Damage Rolls and EVs:

Most EV benchmarks used by top Japanese teams are pretty different to a lot I see used by the Battlespot community. Both have the general idea of Ev'ing for specific attacks that you are likely to encounter such as specs leles psychic, lets snuggle forever, z-draco from naganadel for example, but a lot of the top Japanese teams prefer their EVs to do more things than Western teams, which is why you see the idea of living everything except one damage roll.

Lets take the Mega Kangaskhan spread from a team above:

Kangaskhan-Mega @ Kangaskhanite
Ability: Parental Bond
Level: 50
EVs: 212 HP / 228 Atk / 68 SpD
Adamant Nature

This spread is supposed to take most Modest Specs lele Psychics if need be, in fact it will KO on only three rolls (Ie. 18.8% of the time). It also takes some physical hits, otherwise the HP EVs would be 196.

Here's the calc below:

252+ SpA Choice Specs Tapu Lele Psychic vs. 212 HP / 68 SpD Kangaskhan-Mega in Psychic Terrain: 178-211 (85.9 - 101.9%) -- 18.8% chance to OHKO
Possible damage amounts: (178, 181, 183, 186, 187, 189, 192, 193, 196, 198, 199, 202, 204, 207, 208, 211)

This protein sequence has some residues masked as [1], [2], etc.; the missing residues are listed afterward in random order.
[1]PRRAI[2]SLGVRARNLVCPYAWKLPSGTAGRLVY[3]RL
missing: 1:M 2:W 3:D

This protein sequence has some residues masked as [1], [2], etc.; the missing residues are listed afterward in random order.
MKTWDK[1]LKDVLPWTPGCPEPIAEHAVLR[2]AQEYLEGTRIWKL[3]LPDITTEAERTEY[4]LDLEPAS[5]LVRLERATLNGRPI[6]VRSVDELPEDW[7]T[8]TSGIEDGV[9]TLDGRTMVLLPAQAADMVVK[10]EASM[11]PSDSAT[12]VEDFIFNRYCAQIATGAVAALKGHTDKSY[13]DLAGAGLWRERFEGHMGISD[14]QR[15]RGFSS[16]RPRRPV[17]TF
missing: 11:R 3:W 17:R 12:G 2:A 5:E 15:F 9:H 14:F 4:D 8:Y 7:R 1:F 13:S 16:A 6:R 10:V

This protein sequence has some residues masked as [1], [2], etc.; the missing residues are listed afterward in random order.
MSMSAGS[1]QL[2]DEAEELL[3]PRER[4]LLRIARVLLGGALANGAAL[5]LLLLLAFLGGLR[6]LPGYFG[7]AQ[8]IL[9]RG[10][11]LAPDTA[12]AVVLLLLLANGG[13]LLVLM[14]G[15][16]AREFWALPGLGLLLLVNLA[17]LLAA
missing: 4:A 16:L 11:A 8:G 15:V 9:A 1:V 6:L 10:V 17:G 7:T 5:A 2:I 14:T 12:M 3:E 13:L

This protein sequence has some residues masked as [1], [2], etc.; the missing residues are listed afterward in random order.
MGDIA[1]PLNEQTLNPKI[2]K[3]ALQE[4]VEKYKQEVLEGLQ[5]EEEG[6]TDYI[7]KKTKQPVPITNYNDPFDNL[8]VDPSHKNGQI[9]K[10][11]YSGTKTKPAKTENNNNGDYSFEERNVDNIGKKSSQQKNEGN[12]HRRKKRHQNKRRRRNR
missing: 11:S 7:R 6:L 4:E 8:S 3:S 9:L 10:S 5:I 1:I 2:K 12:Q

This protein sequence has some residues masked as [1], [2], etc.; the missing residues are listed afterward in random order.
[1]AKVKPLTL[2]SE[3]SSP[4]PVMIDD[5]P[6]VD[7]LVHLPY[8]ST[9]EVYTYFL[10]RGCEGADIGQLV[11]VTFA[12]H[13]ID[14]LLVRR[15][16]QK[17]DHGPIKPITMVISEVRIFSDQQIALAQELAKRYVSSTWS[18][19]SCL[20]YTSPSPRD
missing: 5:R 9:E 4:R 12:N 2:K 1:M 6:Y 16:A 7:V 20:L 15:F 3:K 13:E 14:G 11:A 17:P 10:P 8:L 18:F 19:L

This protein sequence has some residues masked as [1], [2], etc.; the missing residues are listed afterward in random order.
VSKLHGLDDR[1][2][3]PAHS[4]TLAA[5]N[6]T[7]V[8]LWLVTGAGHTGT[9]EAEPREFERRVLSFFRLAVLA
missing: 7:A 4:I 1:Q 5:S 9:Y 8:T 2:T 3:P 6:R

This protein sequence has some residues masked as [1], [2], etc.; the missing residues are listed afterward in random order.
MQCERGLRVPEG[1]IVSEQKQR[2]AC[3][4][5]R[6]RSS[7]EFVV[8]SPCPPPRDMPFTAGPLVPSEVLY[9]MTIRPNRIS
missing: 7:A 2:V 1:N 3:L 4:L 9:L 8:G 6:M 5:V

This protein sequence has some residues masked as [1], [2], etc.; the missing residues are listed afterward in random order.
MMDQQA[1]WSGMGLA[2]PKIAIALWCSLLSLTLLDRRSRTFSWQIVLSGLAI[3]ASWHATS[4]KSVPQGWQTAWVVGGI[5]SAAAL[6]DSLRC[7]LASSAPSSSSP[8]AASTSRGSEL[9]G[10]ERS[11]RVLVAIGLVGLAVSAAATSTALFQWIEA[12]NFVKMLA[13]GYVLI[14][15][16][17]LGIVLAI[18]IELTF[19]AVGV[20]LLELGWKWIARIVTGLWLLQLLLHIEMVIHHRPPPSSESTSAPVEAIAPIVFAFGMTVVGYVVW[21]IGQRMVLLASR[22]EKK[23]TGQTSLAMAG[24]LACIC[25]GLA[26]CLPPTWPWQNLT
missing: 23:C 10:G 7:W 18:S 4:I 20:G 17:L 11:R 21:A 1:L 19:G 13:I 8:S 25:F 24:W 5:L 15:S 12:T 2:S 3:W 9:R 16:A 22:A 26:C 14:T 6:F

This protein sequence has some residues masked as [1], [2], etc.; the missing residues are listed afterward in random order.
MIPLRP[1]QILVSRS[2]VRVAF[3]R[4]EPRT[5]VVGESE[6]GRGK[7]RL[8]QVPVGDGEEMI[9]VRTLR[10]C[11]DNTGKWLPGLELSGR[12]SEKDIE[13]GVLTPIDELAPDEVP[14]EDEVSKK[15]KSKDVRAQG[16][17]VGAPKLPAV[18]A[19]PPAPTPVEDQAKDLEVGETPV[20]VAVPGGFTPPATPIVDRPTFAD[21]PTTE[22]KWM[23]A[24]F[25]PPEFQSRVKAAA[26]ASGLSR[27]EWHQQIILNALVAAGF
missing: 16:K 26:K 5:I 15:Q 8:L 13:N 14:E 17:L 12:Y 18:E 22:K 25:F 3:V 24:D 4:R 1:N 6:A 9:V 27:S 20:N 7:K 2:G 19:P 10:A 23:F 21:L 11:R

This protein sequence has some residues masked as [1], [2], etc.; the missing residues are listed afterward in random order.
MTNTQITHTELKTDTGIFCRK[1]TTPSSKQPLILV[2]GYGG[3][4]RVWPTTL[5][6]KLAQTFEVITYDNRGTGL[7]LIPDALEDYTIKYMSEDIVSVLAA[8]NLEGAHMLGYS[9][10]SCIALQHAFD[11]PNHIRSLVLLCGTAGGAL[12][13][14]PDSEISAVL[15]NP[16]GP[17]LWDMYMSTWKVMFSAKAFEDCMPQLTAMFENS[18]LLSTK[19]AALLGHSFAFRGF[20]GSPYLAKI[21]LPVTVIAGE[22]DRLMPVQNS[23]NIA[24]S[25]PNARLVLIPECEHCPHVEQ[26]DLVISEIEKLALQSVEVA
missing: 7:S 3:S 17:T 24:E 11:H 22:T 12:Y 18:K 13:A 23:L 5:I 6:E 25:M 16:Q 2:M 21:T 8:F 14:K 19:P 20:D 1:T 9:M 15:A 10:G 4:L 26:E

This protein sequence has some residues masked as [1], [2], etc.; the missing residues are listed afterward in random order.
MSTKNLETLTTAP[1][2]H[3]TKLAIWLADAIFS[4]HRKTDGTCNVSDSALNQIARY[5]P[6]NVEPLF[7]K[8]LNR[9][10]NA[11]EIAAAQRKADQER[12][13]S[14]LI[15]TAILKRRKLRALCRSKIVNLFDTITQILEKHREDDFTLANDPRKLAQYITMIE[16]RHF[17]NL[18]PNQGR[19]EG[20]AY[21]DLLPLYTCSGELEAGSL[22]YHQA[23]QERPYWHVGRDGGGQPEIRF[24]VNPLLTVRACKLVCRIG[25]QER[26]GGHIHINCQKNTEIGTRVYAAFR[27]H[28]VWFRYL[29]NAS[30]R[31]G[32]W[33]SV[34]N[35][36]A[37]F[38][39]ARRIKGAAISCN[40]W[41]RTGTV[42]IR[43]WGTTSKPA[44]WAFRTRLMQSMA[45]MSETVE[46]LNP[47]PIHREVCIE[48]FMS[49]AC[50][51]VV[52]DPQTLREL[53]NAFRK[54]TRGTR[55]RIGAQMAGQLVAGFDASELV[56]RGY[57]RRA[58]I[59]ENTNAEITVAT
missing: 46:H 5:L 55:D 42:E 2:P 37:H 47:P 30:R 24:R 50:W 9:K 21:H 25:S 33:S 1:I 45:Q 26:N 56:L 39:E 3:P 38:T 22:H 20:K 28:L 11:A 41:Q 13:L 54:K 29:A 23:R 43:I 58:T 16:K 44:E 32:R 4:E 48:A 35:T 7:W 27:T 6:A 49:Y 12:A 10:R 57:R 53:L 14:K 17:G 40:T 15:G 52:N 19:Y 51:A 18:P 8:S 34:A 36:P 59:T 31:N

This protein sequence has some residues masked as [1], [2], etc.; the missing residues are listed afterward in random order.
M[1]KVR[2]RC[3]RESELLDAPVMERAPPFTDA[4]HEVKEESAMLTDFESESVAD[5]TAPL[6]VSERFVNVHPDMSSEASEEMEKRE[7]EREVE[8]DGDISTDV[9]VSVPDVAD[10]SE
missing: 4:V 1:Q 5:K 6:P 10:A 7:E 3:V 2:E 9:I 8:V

Now notice how the damage rolls are distributed, the difference between taking 81.2% of Psychics and 100% of Psychics is 7Hp. This in terms of EVs is 56 HP EVs, ie. the difference between 196HP Kang and 252HP Kang. This gives you a lot more EVs to work with in construction than otherwise. A lot of calcs are based on rather than living every hit, living everything but one roll when that extra roll requires 24 EVs to do. There are exceptions to this, to mons you cannot be KOed by no matter what like Naganadel.

Basic Team Archetypes

This is more for those trying to translate Japanese than anything (as I don't know the mons names in Japanese since I never played the Japanese games). You're likely to find these which are difficult to look up due to their combinations.

Mimigassa (ミミガッサ): Mimikyu + Breloom
KabaMandaGardo (カバマンダガルド): Hippowdon + Mence + Aegislash
KabaLiza (カバリザ): Hippowdon + Charizard X/Y
KabaManda (カバマンダ): Hippowdon + Mega Salamence
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The below link is a guide to help people who are just coming into the community based off my own experiences starting out, climbing the ladder and building teams. If you have the time and patience to read a lot of text, but are unsure what you are doing when it comes to Battle Spot Singles, it could help you get better at the game or broaden your perspective, which should help you win more and climb, whether you are playing on showdown or cartridge. If you have any questions, pop me a message and I am happy to help out.